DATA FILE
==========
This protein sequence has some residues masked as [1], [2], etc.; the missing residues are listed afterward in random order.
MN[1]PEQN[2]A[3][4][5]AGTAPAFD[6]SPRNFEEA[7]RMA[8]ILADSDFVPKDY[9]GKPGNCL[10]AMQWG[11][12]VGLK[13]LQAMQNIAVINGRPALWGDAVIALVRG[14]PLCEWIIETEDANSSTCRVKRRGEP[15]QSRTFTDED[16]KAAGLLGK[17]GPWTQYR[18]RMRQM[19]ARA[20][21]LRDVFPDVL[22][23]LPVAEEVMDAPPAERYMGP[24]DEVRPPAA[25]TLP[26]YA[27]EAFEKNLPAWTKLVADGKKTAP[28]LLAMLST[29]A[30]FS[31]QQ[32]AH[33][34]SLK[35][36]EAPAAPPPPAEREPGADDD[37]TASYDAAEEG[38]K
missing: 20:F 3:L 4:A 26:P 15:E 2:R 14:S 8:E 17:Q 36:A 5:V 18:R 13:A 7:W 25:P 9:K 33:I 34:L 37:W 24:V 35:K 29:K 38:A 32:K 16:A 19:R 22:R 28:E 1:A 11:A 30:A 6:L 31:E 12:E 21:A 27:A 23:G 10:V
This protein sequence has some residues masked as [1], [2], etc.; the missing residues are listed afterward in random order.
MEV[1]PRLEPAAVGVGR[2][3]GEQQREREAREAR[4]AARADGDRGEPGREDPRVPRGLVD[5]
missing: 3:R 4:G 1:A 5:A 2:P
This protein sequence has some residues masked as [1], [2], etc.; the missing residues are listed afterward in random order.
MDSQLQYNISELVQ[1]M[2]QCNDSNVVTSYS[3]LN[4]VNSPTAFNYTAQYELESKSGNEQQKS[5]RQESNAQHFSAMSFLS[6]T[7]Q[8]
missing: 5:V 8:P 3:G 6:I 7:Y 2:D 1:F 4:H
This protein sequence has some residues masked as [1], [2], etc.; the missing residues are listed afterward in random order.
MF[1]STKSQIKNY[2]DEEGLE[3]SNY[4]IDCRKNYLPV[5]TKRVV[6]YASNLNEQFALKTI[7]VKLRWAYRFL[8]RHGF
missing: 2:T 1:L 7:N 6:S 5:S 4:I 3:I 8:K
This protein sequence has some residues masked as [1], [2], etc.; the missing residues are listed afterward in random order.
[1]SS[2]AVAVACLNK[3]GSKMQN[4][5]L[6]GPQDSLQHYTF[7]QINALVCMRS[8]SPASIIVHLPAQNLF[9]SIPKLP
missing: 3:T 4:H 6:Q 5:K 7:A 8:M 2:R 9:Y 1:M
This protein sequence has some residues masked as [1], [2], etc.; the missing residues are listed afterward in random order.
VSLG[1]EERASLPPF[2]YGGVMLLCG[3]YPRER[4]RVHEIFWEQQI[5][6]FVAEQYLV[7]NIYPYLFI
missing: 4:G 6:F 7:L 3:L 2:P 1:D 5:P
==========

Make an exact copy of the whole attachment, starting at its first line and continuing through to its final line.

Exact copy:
This protein sequence has some residues masked as [1], [2], etc.; the missing residues are listed afterward in random order.
MN[1]PEQN[2]A[3][4][5]AGTAPAFD[6]SPRNFEEA[7]RMA[8]ILADSDFVPKDY[9]GKPGNCL[10]AMQWG[11][12]VGLK[13]LQAMQNIAVINGRPALWGDAVIALVRG[14]PLCEWIIETEDANSSTCRVKRRGEP[15]QSRTFTDED[16]KAAGLLGK[17]GPWTQYR[18]RMRQM[19]ARA[20][21]LRDVFPDVL[22][23]LPVAEEVMDAPPAERYMGP[24]DEVRPPAA[25]TLP[26]YA[27]EAFEKNLPAWTKLVADGKKTAP[28]LLAMLST[29]A[30]FS[31]QQ[32]AH[33][34]SLK[35][36]EAPAAPPPPAEREPGADDD[37]TASYDAAEEG[38]K
missing: 20:F 3:L 4:A 26:P 15:E 2:R 14:S 8:E 17:Q 36:A 5:V 18:R 13:A 7:W 25:P 9:K 33:I 34:L 37:W 24:V 35:K 29:K 38:A 32:K 16:A 19:R 22:R 28:E 1:A 11:A 30:A 6:L 31:E 12:E 21:A 27:A 23:G 10:V
This protein sequence has some residues masked as [1], [2], etc.; the missing residues are listed afterward in random order.
MEV[1]PRLEPAAVGVGR[2][3]GEQQREREAREAR[4]AARADGDRGEPGREDPRVPRGLVD[5]
missing: 3:R 4:G 1:A 5:A 2:P
This protein sequence has some residues masked as [1], [2], etc.; the missing residues are listed afterward in random order.
MDSQLQYNISELVQ[1]M[2]QCNDSNVVTSYS[3]LN[4]VNSPTAFNYTAQYELESKSGNEQQKS[5]RQESNAQHFSAMSFLS[6]T[7]Q[8]
missing: 5:V 8:P 3:G 6:I 7:Y 2:D 1:F 4:H
This protein sequence has some residues masked as [1], [2], etc.; the missing residues are listed afterward in random order.
MF[1]STKSQIKNY[2]DEEGLE[3]SNY[4]IDCRKNYLPV[5]TKRVV[6]YASNLNEQFALKTI[7]VKLRWAYRFL[8]RHGF
missing: 2:T 1:L 7:N 6:S 5:S 4:I 3:I 8:K
This protein sequence has some residues masked as [1], [2], etc.; the missing residues are listed afterward in random order.
[1]SS[2]AVAVACLNK[3]GSKMQN[4][5]L[6]GPQDSLQHYTF[7]QINALVCMRS[8]SPASIIVHLPAQNLF[9]SIPKLP
missing: 3:T 4:H 6:Q 5:K 7:A 8:M 2:R 9:Y 1:M
This protein sequence has some residues masked as [1], [2], etc.; the missing residues are listed afterward in random order.
VSLG[1]EERASLPPF[2]YGGVMLLCG[3]YPRER[4]RVHEIFWEQQI[5][6]FVAEQYLV[7]NIYPYLFI
missing: 4:G 6:F 7:L 3:L 2:P 1:D 5:P